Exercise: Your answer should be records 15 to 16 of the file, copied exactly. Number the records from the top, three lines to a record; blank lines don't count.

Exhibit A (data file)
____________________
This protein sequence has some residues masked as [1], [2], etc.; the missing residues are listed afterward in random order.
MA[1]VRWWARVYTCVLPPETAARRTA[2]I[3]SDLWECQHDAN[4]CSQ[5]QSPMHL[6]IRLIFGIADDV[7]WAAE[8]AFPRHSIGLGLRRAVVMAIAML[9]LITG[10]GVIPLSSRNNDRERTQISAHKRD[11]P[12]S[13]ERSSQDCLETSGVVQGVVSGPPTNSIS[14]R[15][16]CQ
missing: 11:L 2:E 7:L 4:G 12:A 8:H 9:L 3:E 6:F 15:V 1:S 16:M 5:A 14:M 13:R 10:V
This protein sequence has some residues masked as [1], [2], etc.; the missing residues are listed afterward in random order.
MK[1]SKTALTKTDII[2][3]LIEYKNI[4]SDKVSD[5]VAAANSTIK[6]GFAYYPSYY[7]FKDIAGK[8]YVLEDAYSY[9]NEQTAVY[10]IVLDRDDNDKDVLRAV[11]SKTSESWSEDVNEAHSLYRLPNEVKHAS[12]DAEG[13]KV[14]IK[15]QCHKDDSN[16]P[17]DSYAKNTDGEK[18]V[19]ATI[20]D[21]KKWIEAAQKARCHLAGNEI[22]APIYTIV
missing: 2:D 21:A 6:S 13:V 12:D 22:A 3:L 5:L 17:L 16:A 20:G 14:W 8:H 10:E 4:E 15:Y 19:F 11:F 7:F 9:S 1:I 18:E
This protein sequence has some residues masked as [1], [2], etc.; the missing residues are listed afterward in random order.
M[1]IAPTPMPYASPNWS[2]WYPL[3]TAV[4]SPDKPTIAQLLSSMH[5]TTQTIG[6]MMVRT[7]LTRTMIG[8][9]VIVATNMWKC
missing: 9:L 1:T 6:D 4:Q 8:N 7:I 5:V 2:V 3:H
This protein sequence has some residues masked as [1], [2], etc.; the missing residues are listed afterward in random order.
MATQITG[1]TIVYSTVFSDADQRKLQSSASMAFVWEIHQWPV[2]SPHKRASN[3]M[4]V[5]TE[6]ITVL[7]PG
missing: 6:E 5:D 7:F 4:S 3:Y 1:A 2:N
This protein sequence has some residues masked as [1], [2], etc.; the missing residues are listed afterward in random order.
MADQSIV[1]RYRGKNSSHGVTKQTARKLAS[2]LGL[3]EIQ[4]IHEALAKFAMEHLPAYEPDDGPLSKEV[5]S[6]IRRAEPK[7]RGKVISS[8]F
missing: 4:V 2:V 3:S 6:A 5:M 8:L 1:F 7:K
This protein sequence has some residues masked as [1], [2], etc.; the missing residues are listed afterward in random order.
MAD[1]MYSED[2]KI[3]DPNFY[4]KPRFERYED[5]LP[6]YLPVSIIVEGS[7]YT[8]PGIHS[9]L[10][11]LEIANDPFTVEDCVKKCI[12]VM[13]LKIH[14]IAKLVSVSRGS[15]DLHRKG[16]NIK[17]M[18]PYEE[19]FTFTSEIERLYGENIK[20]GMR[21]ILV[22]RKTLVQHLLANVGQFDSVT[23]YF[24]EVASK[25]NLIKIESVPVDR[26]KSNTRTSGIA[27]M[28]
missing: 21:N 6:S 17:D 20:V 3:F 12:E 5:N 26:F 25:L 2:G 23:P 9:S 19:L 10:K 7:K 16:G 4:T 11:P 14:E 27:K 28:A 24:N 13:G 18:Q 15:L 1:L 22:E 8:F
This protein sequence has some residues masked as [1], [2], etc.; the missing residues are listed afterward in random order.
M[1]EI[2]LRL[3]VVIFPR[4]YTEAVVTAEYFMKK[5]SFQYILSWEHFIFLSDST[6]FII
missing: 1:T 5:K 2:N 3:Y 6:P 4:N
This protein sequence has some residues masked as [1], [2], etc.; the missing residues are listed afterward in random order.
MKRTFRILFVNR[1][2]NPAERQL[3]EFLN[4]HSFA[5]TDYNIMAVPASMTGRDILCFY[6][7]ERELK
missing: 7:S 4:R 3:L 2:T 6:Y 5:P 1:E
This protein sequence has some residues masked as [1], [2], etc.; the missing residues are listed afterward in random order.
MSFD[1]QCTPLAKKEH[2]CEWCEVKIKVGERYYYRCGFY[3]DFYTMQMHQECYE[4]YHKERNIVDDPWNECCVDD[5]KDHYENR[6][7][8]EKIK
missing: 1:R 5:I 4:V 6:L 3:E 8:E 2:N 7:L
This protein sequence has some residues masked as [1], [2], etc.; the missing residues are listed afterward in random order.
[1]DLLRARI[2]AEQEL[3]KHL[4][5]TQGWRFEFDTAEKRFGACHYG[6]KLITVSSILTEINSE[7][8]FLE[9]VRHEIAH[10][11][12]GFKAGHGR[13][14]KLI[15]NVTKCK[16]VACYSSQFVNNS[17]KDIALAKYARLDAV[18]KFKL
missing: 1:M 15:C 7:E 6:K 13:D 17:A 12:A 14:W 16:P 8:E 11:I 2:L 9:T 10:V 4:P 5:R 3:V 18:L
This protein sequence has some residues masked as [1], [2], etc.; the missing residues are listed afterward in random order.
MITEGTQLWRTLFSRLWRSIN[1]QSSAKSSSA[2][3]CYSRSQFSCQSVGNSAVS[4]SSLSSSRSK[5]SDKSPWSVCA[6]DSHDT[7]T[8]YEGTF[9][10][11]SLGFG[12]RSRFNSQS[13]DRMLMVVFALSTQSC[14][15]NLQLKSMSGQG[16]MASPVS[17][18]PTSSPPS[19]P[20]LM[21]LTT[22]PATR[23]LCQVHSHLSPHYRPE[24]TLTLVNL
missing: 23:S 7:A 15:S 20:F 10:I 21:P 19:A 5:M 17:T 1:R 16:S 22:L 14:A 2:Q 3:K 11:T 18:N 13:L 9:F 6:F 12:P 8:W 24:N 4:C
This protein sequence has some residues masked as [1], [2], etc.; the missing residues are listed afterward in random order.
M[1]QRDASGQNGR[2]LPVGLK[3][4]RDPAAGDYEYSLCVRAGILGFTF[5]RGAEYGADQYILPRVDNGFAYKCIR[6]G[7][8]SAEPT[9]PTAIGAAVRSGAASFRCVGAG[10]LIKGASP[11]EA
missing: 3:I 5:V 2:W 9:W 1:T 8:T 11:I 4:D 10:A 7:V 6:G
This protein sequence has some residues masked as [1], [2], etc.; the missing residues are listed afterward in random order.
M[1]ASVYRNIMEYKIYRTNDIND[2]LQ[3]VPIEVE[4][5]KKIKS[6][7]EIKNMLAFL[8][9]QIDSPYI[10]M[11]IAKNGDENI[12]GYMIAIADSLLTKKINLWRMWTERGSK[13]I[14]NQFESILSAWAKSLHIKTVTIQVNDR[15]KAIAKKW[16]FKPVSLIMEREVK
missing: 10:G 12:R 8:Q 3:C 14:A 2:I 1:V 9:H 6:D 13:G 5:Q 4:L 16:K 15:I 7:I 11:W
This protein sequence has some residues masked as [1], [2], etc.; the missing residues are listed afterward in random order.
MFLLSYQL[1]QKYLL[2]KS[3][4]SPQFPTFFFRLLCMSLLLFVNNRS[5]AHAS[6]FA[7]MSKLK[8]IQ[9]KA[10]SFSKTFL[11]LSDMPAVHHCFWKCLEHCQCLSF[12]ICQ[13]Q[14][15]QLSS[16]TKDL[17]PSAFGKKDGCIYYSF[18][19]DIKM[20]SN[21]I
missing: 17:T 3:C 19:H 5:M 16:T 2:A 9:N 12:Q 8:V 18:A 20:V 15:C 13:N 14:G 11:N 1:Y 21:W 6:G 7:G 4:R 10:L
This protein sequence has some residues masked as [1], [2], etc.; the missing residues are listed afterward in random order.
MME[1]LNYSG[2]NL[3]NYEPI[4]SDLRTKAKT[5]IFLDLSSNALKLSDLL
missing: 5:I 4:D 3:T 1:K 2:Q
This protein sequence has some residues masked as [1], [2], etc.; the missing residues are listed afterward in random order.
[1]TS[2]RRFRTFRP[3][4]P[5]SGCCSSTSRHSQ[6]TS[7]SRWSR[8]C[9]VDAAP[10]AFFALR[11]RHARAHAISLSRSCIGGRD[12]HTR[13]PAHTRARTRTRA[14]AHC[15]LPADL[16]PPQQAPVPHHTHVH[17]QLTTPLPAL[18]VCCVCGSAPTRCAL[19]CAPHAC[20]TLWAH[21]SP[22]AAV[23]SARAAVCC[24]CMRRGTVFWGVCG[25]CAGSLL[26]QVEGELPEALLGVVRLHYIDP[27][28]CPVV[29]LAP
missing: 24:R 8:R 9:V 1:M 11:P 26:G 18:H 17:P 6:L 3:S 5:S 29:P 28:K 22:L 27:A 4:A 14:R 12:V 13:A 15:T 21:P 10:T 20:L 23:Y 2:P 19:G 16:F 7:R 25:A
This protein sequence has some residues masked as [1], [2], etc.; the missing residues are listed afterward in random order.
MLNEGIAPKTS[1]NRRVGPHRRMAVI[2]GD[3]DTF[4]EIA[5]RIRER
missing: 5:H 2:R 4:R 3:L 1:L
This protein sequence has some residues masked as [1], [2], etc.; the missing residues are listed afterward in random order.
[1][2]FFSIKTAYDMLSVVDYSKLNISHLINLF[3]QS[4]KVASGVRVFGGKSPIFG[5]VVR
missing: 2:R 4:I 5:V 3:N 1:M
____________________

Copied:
This protein sequence has some residues masked as [1], [2], etc.; the missing residues are listed afterward in random order.
MME[1]LNYSG[2]NL[3]NYEPI[4]SDLRTKAKT[5]IFLDLSSNALKLSDLL
missing: 5:I 4:D 3:T 1:K 2:Q
This protein sequence has some residues masked as [1], [2], etc.; the missing residues are listed afterward in random order.
[1]TS[2]RRFRTFRP[3][4]P[5]SGCCSSTSRHSQ[6]TS[7]SRWSR[8]C[9]VDAAP[10]AFFALR[11]RHARAHAISLSRSCIGGRD[12]HTR[13]PAHTRARTRTRA[14]AHC[15]LPADL[16]PPQQAPVPHHTHVH[17]QLTTPLPAL[18]VCCVCGSAPTRCAL[19]CAPHAC[20]TLWAH[21]SP[22]AAV[23]SARAAVCC[24]CMRRGTVFWGVCG[25]CAGSLL[26]QVEGELPEALLGVVRLHYIDP[27][28]CPVV[29]LAP
missing: 24:R 8:R 9:V 1:M 11:P 26:G 18:H 17:P 6:L 3:S 5:S 29:P 28:K 22:L 27:A 4:A 14:R 12:V 13:A 15:T 21:P 10:T 20:L 23:Y 2:P 19:G 16:F 7:R 25:A